The Cattle Business: Industry Situation
Livestock Update, July 2000
Bill McKinnon, Extension Animal Scientist, Marketing, Virginia Tech
The June 1 USDA Cattle on Feed report continues to show huge numbers of cattle at the feedbunk. The relatively high prices paid for feeder cattle this spring moved large numbers of cattle from pasture to the feedlot. The on feed count was 9% ahead of last June and 13% higher than two years ago. The cattle on feed number was 14% larger than the average of the past five years in June. Placements of new cattle on feed during the month of May ran 12% above 1999 and 13% ahead of 1998.
|1000 Head||2000 as a % of|
|On Feed, June 1||9,703||9,987||10,932||113||109|
|Placements during May||2,033||2,049||2,304||113||112|
|Marketings during May||1,961||1,995||2,171||111||109|
|On Feed, May 1||9,727||10,032||10,914||112||109|
The industry has some major concerns about marketing the growing number of fed cattle scheduled to come to town during the summer months. The beef industry has benefited from a turnaround in beef demand that began in 1999. According to CattleFax, the retail beef price hit a record level of $3.09 per pound in May. Demand for beef can slump during mid-summer when higher temperatures reduce consumers' interest in grilling and hot meals. The pressure will be on cattle feeders to keep current in the face of negative returns while feedlot show lists grow.
The appetite for cattle by feed yards has fueled a torrid feeder cattle market since January. There are relatively fewer cattle outside of feedlots, especially in Virginia. What seemed to be a typical hot spring market spurred by grass fever has carried over into early summer. Several graded feeder cattle sales in the Valley and northern Virginia are still seeing over $1 per pound bids on 5- and even 6-weight steers. The strong prices have urged many fall calving cowherds to bring their calves to town early.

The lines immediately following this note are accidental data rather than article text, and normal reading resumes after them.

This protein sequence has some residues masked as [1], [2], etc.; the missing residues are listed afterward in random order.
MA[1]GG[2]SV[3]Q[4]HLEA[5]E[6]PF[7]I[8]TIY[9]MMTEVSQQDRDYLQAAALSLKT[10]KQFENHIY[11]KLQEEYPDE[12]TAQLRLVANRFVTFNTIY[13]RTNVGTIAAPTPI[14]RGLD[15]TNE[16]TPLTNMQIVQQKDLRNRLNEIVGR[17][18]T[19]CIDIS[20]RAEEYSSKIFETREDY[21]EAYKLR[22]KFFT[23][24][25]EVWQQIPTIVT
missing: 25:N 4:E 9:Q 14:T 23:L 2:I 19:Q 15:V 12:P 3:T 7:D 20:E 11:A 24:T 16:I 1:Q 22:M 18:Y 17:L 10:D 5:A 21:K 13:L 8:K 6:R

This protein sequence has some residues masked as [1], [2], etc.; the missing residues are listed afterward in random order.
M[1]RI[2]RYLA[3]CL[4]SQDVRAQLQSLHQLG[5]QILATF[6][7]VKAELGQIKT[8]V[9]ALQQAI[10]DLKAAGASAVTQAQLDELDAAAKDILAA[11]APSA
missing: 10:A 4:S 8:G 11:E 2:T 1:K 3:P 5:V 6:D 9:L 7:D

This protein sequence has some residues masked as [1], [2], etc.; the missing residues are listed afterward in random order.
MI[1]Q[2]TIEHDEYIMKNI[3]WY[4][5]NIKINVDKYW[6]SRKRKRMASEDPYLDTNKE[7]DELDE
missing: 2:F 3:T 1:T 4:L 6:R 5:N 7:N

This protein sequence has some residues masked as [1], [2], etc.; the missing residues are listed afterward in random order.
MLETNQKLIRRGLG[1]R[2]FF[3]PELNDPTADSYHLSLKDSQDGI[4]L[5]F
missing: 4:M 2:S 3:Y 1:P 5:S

The current and fall feeder cattle market has benefited from weakness in the corn market. Long term weather forecasts in the spring predicted drought conditions through much of the Corn Belt. Widespread rains during late May and early June through all but the far western Corn Belt have given corn users the opportunities to begin locking in lower corn prices. December corn futures have dropped $.45 a bushel since early May. The prospects of cheaper corn in June helped the fall feeder cattle contracts break a down trend that began in January.
The late summer and fall months would appear set to offer Virginia feeder cattle producers some hope for strong prices. We know the number of yearlings on grass in spring was substantially smaller than earlier years. Stout prices along with near drought conditions in much of the southwestern region of Virginia will move many of those yearlings to market earlier than normal. With many of the fall born calves also changing hands this spring, there should be relatively smaller offerings of feeder cattle during the traditional fall marketing period. The dynamics of the feeder cattle market in Virginia during the next few months behooves producers to more carefully gather information before making any marketing decision.